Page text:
Are you at a point where you've cut out the junk food from your diet and you are eating smaller portions, but progress isn't coming as quickly as you’d like? Or perhaps you are at a plateau and aren't seeing results as fast as you were ...
The answer to seeing better results could be as simple as eating more protein.
When it comes to fat loss, protein is the single most important macronutrient. In fact, just by increasing protein intake you can increase the number of calories that you burn by roughly 20-30% (Westerterp, 2004), which will put you at a huge advantage for weight loss.
Another reason protein is so important, is because increasing protein will reduce your appetite and cravings (Soene & Westerterp-Planteng, 2008), mainly by stabilizing your blood sugar levels. This makes it much easier to stay on track with a nutrition plan, and avoid overeating. For many people, this can make a BIG difference in overall results.
Furthermore, when people lose weight it's often times a combination of fat, and muscle. This also leads to a decrease in calories burned each day. By keeping protein intake high, you are increasing your metabolic rate, which significantly lowers your chance to regain the weight you lost. (Westerterp-Plantenga, Lejeune, Nijs, Van Oojjien & Kovacs, 2003).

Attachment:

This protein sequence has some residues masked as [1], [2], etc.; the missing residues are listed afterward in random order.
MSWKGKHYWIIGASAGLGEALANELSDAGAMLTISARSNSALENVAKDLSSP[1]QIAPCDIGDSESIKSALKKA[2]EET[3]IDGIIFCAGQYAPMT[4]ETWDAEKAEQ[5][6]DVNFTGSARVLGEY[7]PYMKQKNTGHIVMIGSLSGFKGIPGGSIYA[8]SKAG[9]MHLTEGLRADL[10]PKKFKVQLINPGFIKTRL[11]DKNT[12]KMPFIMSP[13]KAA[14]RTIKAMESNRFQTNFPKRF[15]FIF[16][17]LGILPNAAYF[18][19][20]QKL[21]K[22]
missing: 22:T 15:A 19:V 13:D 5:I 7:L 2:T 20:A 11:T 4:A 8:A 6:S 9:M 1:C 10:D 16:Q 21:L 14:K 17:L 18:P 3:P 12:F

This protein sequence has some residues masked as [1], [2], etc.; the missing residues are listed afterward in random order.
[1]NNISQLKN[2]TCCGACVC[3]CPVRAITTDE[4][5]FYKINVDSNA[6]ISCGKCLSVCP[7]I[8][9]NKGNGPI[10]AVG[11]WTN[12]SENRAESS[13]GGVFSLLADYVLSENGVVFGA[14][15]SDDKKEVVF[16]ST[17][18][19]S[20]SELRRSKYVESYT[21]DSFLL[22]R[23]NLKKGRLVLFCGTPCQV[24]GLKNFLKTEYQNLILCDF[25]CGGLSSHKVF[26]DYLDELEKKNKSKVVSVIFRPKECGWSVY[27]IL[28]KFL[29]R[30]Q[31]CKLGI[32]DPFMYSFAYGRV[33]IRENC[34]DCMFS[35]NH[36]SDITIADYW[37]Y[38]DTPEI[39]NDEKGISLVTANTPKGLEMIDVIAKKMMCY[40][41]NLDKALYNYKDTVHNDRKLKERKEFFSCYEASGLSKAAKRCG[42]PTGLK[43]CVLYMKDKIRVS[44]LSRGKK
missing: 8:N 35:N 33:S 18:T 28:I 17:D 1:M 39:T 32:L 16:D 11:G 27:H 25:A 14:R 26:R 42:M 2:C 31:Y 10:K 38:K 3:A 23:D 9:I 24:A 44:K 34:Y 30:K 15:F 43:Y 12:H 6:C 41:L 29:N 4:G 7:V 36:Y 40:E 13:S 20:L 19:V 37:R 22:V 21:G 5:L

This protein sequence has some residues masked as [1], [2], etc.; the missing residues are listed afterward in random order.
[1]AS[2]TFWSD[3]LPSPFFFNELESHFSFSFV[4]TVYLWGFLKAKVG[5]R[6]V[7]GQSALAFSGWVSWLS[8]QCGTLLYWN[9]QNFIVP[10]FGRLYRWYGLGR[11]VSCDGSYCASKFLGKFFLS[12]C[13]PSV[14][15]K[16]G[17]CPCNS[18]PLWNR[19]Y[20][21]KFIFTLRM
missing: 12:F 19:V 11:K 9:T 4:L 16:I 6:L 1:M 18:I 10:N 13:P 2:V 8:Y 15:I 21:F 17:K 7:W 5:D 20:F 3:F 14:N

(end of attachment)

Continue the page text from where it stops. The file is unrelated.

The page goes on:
Whether you have a major weight loss goal, or are just trying to tighten up ... protein is king. You should set daily protein intake to 1 gram per pound of body weight (Mettler, Mitchell & Tipton. 2010). By doing this one simple thing you can increase metabolism, decrease cravings, and increase lean body mass.
If you are struggling with getting enough protein through your day, head into your local Supplement Superstores and one of our Certified Sports Nutrition Specialists can help you work more into your plan.
*This post was written by John Taylor. He is a NASM Certified Personal Trainer, and NASM Certified Fitness Nutrition Specialist.
Mettler S, Mitchell N, Tipton KD. (2010) Increased protein intake reduces lean body mass loss during weight loss in athletes. https://www.ncbi.nlm.nih.gov/pubmed/19927027/
Soenen S, Westerterp-Plantenga MS. (2008) Proteins and satiety: implications for weight management. https://www.ncbi.nlm.nih.gov/pubmed/18827579
Westerterp K. R. (2004). Diet induced thermogenesis. Nutrition & metabolism, 1(1), 5. doi:10.1186/1743-7075-1-5Westerterp-Plantenga MS, Lejeune MP, Nijis I, Van Ooijen M, Kovacs EM. (2003) High protein intake sustains weight maintenance after body weight loss in humans. https://www.ncbi.nlm.nih.gov/pubmed/14710168